#FeedFerguson raises $71,000, keeps going (KSDK)

A school teacher from Raleigh has helped raise more than $71,000 in just four short days for the children of Ferguson, according to Julianna Mendelsohn, 33, started a Fundly campaign on August 14 with the aim to raise $80,000 for the St Louis Foodbank. The teacher cited the fact that many children in the U.S. rely on school to get what could be the kids only meal for the day.

View of #Ferguson Thrust Michael Brown Shooting to National Attention (New York Times)

For people in the news business, Twitter was initially viewed as one more way to promote and distribute content. But as the world has become an ever more complicated place — a collision of Ebola, war in Iraq, crisis in Ukraine and more — Twitter has become an early warning service for news organizations, a way to see into stories even when they don’t have significant reporting assets on the ground. And in a situation hostile to traditional reporting, the crowdsourced, phone-enabled network of information that Twitter provides has proved invaluable.

Ferguson Unrest Shows Poverty Growing Fastest in Suburbs (Bloomberg)

Six days of violence and protests in a town outside St. Louis are highlighting how poverty is growing fastest on the outskirts of America’s cities, as suburbs have become home to a majority of the nation’s poor. In Ferguson, Missouri, a community of 21,000 where the poverty rate doubled since 2000, the dynamic has bred animosity over racial segregation and economic inequality. Protests over the police killing of an unarmed black teenager on Aug. 9 have drawn international attention to the St. Louis suburb’s growing underclass.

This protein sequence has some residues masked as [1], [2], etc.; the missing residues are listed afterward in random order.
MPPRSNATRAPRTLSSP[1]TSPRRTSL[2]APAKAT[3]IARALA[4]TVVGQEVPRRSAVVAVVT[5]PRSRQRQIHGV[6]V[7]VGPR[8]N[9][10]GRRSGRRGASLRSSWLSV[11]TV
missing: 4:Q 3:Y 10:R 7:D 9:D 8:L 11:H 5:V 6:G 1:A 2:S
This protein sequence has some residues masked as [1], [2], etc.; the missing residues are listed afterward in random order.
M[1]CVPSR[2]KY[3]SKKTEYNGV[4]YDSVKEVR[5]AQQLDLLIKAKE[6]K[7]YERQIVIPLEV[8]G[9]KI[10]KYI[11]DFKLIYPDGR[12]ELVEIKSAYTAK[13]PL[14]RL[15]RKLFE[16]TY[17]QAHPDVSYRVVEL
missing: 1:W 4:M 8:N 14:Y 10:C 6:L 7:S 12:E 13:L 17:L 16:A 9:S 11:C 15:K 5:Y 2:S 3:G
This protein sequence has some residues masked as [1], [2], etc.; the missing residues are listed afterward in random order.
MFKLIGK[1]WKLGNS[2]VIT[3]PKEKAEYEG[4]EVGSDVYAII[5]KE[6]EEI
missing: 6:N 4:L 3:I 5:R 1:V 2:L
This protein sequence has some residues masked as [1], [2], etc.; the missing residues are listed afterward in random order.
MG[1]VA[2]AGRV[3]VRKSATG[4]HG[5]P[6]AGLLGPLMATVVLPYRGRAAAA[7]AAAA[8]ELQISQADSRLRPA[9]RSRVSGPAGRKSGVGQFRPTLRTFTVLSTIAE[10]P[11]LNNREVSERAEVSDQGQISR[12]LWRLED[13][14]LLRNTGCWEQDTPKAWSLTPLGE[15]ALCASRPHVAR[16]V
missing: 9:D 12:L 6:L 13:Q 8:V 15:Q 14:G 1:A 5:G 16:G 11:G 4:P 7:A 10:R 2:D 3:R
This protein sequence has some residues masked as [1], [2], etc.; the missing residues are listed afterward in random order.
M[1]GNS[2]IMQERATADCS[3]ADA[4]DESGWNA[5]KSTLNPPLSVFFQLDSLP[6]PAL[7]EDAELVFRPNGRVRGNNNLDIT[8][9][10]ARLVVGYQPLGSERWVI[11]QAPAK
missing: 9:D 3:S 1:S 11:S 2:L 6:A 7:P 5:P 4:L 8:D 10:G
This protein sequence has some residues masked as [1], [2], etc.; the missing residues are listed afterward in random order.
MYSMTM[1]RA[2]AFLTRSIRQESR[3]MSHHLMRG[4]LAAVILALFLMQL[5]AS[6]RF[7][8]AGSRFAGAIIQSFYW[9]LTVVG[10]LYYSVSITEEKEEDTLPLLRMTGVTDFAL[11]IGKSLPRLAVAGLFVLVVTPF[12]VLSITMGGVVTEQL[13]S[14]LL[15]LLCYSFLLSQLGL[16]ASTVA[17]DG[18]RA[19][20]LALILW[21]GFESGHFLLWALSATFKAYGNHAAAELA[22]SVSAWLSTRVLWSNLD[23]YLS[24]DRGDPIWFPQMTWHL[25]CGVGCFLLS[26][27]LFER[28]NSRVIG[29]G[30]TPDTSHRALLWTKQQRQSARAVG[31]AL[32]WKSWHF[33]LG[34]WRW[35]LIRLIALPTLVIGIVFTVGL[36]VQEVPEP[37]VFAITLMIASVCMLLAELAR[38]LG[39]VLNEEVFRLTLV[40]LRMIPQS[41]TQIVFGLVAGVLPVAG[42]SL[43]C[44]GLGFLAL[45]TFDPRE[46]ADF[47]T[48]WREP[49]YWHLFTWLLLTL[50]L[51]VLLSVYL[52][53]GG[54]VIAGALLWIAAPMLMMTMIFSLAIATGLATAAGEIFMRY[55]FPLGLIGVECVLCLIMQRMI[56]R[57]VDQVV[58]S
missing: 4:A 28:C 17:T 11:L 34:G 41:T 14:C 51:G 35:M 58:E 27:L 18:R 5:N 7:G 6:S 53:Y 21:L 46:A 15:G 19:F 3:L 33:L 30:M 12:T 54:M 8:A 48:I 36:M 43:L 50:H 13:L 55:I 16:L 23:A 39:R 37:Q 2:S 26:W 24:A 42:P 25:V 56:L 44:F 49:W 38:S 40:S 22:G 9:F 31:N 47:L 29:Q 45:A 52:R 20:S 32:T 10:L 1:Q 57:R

Ferguson Police Militarization: Cash Flowed To Lawmakers Who Voted To ‘Militarize’ Police (International Business Times)

As local law enforcement has deployed martial tactics against those protesting the police killing of an 18-year-old in Ferguson, Missouri, a debate is suddenly raging over how municipal police forces came to resemble military units. A new report suggests the trend may, in part, have to do with campaign contributions to congressional lawmakers.

Photos: 1 (Source); 2 (Source); 3 (Source); 4 (Source); 5 (Source); 6 (Source); 7 (Source); 8 (Source); 

(via meredithxgraves)

“One group of people is decidedly happy about the militarized response in Ferguson: those who work in the weapons industry. The array of police forces–the Missouri State Highway Patrol, the St. Louis county and city police and local Ferguson officers–that descended on the largely black Missouri city have used the products these corporations are selling in abundance. Tear gas, rubber bullets, smoke bombs, stun grenades, armored personnel carriers, sound cannons and high-caliber rifles have all been deployed to quell the unrest, though they have contributed to anger over police tactics.”Big business is getting rich off Ferguson. (via salon)

(via furrows)


A protester blows marijuana smoke against the face of a police officer during a march to mark the 1968 Tlatelolco plaza massacre in Mexico City